Mex­i­cans ex­press anger through bal­lots

An in­de­pen­dent is on track for a his­toric win in one state. Vi­o­lence is re­ported else­where.

Los Angeles Times - - THE WORLD - By Tracy Wilkin­son and Cecilia Sanchez wilkin­son@la­ Sanchez is a news as­sis­tant in The Times’ Mex­ico City bureau.

MEX­ICO CITY — Amid torched bal­lot boxes and deep public anger, Mex­i­cans voted Sun­day for gov­er­nors, mem­bers of Congress and other of­fi­cials in midterm elec­tions ex­pected to hand more power to the rul­ing party de­spite wide­spread dis­con­tent.

But for the first time in mod­ern Mex­i­can his­tory, a can­di­date not af­fil­i­ated with a po­lit­i­cal party stood a chance of win­ning. Jaime “El Bronco” Ro­driguez was run­ning for gover­nor in the wealthy bor­der state of Nuevo Leon thanks to new elec­tion rules that al­low in­de­pen­dent can­di­da­cies.

Two exit polls gave him the victory. If that holds true, vot­ers will have sent a clear mes­sage on the sta­tus quo, say­ing that no party sat­is­fies the public’s de­mands, an­a­lysts said.

“I am com­ing to vote with the hopes of a ma­jor change, although I know what I’m ask­ing for is a mir­a­cle,” said den­tist Je­sus Tor­res, 42, in Mex­ico City.

“Why vote?” said Jorge Mo­rales, a Mex­ico City res­i­dent who de­spite his at­ti­tude was go­ing to cast a bal­lot. “They are all the same. So many par­ties. Not much choice.”

Glo­ria Perez Bonilla, a 20-year-old stu­dent, said she planned to in­val­i­date her bal­lot in protest.

“It is a shame to have to vote with­out emo­tion, with­out pas­sion for a party,” she said. “I will an­nul my vote to tell the politi­cians that we are tired of them.”

Perez was part of amove­ment to boy­cott or in­val­i­date bal­lots cast in the elec­tions, which will choose nine gov­er­nors, 16 state leg­is­la­tures, 500 mem­bers of the fed­eral Congress and 887 may­ors.

Sev­eral vot­ers said they had been given money or gifts to vote for one party or an­other.

In the south­ern, largely in­dige­nous state of Oax­aca, ten­sion was so high that in­ter­na­tional elec­tion mon­i­tors de­cided to not show up. In­ci­dents that in­cluded the burning of bal­lot boxes and block­ing of en­try­ways to polling sta­tions were re­ported in Oax­aca, Guer­rero and Mi­choa­can states, home to about 8.3 mil­lion vot­ers.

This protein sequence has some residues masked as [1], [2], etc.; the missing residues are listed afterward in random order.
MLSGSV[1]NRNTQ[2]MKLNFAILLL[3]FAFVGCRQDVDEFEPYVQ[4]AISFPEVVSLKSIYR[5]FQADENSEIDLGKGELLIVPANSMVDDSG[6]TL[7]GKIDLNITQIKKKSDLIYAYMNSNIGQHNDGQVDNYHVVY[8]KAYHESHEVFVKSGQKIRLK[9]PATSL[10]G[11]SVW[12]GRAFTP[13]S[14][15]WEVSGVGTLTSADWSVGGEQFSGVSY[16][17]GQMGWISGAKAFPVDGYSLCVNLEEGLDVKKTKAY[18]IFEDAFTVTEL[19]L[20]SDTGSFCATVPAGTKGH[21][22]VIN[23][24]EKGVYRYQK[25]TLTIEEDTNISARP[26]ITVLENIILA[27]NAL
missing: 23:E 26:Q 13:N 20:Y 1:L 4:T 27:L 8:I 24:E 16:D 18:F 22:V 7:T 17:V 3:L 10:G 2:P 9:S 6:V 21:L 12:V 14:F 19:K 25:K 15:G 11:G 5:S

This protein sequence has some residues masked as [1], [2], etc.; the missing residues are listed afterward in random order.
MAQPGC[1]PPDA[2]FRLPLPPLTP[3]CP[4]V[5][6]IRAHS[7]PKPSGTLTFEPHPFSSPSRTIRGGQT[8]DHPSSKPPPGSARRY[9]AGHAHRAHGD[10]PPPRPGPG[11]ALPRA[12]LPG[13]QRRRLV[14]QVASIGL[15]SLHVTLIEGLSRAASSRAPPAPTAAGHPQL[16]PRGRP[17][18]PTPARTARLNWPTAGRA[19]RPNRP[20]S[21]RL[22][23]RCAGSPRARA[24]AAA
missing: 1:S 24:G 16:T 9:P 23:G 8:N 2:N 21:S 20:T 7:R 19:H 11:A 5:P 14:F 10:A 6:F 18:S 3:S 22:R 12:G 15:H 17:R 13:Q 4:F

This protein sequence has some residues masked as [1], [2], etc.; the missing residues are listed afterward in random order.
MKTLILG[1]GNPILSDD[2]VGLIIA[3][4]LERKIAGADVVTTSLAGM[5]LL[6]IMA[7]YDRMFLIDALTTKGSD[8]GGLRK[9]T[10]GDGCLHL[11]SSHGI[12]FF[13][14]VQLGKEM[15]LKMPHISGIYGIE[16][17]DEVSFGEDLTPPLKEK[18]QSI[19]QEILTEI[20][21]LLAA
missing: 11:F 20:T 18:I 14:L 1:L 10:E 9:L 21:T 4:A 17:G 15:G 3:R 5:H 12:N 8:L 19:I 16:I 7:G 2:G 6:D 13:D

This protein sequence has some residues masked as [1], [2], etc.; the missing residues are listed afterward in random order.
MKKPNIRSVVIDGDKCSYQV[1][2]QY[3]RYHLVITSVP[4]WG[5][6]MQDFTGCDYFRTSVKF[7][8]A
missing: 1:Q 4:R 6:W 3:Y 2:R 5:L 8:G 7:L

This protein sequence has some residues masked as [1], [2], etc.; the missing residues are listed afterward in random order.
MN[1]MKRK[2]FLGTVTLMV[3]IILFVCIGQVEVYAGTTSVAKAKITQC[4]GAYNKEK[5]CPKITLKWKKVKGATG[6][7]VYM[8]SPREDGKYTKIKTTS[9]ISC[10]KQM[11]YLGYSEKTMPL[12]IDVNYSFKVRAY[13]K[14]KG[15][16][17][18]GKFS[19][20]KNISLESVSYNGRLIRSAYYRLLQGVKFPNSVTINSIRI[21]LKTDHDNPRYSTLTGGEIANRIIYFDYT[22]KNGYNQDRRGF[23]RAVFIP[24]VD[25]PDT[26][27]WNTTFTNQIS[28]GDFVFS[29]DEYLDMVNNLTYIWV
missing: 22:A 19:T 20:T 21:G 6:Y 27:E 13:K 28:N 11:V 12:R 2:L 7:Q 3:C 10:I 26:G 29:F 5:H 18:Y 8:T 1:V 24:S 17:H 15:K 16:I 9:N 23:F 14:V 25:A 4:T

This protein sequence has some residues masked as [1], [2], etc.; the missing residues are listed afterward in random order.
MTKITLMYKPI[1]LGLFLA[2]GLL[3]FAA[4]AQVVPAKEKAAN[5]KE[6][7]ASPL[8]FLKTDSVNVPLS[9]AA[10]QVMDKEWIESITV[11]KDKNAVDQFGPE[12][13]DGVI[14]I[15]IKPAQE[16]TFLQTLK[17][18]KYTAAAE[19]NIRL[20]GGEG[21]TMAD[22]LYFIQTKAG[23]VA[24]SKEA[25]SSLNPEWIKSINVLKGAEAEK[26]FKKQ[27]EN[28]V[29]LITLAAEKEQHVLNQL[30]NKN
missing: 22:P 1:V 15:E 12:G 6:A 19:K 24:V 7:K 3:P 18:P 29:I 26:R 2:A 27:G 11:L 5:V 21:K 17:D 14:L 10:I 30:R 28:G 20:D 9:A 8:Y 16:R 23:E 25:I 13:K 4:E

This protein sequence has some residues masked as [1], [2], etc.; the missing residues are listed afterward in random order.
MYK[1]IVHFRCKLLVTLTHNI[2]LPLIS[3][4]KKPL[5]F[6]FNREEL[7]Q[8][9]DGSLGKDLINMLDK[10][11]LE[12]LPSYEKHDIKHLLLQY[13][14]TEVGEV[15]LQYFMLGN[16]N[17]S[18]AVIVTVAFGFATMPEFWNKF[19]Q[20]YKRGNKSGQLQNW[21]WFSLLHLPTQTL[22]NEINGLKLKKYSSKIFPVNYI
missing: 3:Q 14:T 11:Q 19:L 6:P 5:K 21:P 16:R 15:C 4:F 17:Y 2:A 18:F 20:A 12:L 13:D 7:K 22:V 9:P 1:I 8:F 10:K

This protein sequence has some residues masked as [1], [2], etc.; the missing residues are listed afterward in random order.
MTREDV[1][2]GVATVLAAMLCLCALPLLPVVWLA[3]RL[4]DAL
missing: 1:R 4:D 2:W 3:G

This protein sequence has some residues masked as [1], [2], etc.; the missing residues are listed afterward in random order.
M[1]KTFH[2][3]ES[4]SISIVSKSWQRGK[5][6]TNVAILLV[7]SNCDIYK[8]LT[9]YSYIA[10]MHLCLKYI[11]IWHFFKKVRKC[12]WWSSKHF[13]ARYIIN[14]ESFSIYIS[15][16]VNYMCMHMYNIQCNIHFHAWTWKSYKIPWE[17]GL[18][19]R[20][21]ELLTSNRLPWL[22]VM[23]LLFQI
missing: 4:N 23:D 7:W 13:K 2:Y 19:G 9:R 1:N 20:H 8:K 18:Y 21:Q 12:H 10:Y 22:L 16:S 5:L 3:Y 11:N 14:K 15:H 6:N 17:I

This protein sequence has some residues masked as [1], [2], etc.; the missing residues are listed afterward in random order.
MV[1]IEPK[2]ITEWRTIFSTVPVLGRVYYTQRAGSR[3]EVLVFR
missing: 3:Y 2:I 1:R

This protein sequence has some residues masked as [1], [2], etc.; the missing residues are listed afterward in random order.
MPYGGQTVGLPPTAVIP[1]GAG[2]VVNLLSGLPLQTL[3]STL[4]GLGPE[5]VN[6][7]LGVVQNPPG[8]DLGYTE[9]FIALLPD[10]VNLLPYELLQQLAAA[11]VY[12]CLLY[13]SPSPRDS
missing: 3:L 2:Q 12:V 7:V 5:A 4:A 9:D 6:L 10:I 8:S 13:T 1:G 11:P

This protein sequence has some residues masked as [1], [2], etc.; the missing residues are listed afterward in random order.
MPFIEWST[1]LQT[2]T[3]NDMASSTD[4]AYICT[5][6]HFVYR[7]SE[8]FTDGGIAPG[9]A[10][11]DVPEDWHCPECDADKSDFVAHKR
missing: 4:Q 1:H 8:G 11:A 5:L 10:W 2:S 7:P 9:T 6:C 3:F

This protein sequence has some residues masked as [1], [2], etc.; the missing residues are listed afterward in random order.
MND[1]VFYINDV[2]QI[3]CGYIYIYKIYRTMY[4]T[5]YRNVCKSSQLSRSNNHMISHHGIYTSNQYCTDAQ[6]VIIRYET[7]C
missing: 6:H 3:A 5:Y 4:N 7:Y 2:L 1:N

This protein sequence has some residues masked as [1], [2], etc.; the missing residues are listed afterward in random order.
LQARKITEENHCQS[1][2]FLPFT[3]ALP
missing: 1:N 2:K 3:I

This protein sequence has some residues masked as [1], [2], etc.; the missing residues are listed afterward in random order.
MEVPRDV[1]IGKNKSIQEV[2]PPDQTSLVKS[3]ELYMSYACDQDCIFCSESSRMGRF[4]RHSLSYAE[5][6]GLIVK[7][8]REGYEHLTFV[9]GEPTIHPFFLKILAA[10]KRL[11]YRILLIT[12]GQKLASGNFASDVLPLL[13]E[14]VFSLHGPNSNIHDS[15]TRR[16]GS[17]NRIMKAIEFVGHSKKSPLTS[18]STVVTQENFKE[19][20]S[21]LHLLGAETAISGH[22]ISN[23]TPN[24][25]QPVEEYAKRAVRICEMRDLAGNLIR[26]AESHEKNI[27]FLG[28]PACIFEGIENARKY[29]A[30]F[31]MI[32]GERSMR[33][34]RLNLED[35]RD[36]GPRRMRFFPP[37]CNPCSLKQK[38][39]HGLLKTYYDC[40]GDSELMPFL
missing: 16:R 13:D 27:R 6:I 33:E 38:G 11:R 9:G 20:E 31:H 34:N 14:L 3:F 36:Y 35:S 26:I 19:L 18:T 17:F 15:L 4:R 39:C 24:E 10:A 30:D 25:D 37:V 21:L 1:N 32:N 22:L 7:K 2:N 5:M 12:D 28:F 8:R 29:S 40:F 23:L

In one Guer­rero city, Tixtla, the elec­tion was can­celed be­cause of at­tacks on vot­ing booths. Pro­test­ers in­cluded a rad­i­cal teach­ers union and sup­port­ers of 43 col­lege stu­dents kid­napped and ap­par­ently killed last year by drug traf­fick­ers work­ing with lo­cal of­fi­cials.

Later, elec­tion of­fi­cials said the vote in Tixtla had re­sumed af­ter res­i­dents armed with sticks in­sisted on vot­ing.

Pres­i­dent Enrique Peña Ni­eto’s In­sti­tu­tional Rev­o­lu­tion­ary Party stands to gain the most, ac­cord­ing to pre­elec­tion polls. Af­ter cast­ing his bal­lot Sun­day, Peña Ni­eto said vi­o­lence was limited to iso­lated in­ci­dents.

The pres­i­dent’s ap­proval rat­ings have tanked, in part be­cause of a slug­gish econ­omy, cor­rup­tion scan­dals, flag­ging re­forms and sev­eral sus­pi­cious mass killings at­trib­uted to au­thor­i­ties, in­clud­ing the 43 col­lege stu­dents.

How­ever, ab­sten­tion and voided bal­lots, though a po­tent sym­bol of public protest, in the end will only help the PRI and other well-or­ga­nized groups, which will al­ways turn out core vot­ers at the polls.

“The elec­tions are not a plebiscite on the Peña Ni­eto gov­ern­ment,” writer Jorge Zepeda Pat­ter­son said on the Sin Em­bargo news web­site. “The pres­i­dent’s party has not done well, but the op­po­si­tion has done the same or worse.”

Lorenzo Cordova, pres­i­dent of the Na­tional Elec­toral In­sti­tute, which or­ga­nizes elec­tions, said only a tiny per­cent­age of vot­ing sta­tions could not open Sun­day. Cordova re­cently came un­der in­tense crit­i­cism when he was se­cretly recorded mak­ing fun of in­dige­nous lead­ers.

“Our sys­tem is work­ing cor­rectly,” Cordova said in a na­tional ad­dress.

Al­fredo Estrella AFP/Getty Images

PRES­I­DENT Enrique Peña Ni­eto af­ter vot­ing in Mex­ico City. His party is ex­pected to gain power.

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